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Every investor in Hawkins, Inc. (NASDAQ:HWKN) should be aware of the most powerful shareholder groups. Institutions often own shares in more established companies, while it's not unusual to see insiders own a fair bit of smaller companies. Companies that used to be publicly owned tend to have lower insider ownership.
Hawkins is a smaller company with a market capitalization of US$549m, so it may still be flying under the radar of many institutional investors. In the chart below, we can see that institutions own shares in the company. Let's delve deeper into each type of owner, to discover more about Hawkins.
What Does The Institutional Ownership Tell Us About Hawkins?
Institutional investors commonly compare their own returns to the returns of a commonly followed index. So they generally do consider buying larger companies that are included in the relevant benchmark index.
We can see that Hawkins does have institutional investors; and they hold a good portion of the company's stock. This implies the analysts working for those institutions have looked at the stock and they like it. But just like anyone else, they could be wrong. It is not uncommon to see a big share price drop if two large institutional investors try to sell out of a stock at the same time. So it is worth checking the past earnings trajectory of Hawkins, (below). Of course, keep in mind that there are other factors to consider, too.
Since institutional investors own more than half the issued stock, the board will likely have to pay attention to their preferences. We note that hedge funds don't have a meaningful investment in Hawkins. BlackRock, Inc. is currently the company's largest shareholder with 14% of shares outstanding. In comparison, the second and third largest shareholders hold about 6.8% and 5.8% of the stock. Additionally, the company's CEO Patrick Hawkins directly holds 1.3% of the total shares outstanding.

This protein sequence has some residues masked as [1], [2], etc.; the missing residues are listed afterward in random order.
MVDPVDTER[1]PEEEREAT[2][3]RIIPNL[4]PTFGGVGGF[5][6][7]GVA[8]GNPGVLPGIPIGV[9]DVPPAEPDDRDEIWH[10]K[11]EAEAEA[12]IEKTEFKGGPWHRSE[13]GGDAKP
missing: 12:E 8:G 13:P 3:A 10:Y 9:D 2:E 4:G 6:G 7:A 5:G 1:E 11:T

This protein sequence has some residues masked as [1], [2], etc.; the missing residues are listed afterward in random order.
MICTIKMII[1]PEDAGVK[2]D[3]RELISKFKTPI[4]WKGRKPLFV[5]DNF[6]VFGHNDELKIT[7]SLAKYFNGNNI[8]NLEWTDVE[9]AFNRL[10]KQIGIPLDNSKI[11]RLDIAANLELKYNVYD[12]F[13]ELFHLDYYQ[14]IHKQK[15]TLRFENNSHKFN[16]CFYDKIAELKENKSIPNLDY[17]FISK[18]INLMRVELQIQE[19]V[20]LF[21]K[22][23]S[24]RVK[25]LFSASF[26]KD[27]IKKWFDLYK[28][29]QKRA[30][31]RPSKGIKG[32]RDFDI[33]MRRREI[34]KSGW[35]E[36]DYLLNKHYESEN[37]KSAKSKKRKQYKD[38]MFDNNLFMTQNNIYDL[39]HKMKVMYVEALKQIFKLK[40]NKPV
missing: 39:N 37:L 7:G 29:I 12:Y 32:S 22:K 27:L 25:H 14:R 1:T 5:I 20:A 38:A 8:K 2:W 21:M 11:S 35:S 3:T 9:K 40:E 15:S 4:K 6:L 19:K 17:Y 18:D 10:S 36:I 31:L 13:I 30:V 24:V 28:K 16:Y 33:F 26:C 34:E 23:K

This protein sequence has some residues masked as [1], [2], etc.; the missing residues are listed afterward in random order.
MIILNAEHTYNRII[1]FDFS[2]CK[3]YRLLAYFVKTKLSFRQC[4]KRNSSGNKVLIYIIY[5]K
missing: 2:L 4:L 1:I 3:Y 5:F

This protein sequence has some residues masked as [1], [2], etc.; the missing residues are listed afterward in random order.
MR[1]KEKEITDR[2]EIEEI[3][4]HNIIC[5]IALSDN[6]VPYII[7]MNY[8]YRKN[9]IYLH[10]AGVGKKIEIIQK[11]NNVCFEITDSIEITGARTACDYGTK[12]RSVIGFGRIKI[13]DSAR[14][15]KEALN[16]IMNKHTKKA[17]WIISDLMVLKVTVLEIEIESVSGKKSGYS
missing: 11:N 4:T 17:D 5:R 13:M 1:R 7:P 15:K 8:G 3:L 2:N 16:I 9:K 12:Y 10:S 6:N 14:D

A closer look at our ownership figures suggests that the top 14 shareholders have a combined ownership of 51% implying that no single shareholder has a majority.
Researching institutional ownership is a good way to gauge and filter a stock's expected performance. The same can be achieved by studying analyst sentiments. While there is some analyst coverage, the company is probably not widely covered. So it could gain more attention, down the track.
Insider Ownership Of Hawkins
While the precise definition of an insider can be subjective, almost everyone considers board members to be insiders. Management ultimately answers to the board. However, it is not uncommon for managers to be executive board members, especially if they are a founder or the CEO.
Most consider insider ownership a positive because it can indicate the board is well aligned with other shareholders. However, on some occasions too much power is concentrated within this group.
Our most recent data indicates that insiders own some shares in Hawkins, Inc.. As individuals, the insiders collectively own US$27m worth of the US$549m company. This shows at least some alignment. You can click here to see if those insiders have been buying or selling.
General Public Ownership
The general public holds a 27% stake in Hawkins. This size of ownership, while considerable, may not be enough to change company policy if the decision is not in sync with other large shareholders.
It's always worth thinking about the different groups who own shares in a company. But to understand Hawkins better, we need to consider many other factors.
I like to dive deeper into how a company has performed in the past. You can access this interactive graph of past earnings, revenue and cash flow, for free.
But ultimately it is the future, not the past, that will determine how well the owners of this business will do. Therefore we think it advisable to take a look at this free report showing whether analysts are predicting a brighter future.
NB: Figures in this article are calculated using data from the last twelve months, which refer to the 12-month period ending on the last date of the month the financial statement is dated. This may not be consistent with full year annual report figures.
This article by Simply Wall St is general in nature. It does not constitute a recommendation to buy or sell any stock, and does not take account of your objectives, or your financial situation. We aim to bring you long-term focused analysis driven by fundamental data. Note that our analysis may not factor in the latest price-sensitive company announcements or qualitative material. Simply Wall St has no position in any stocks mentioned.
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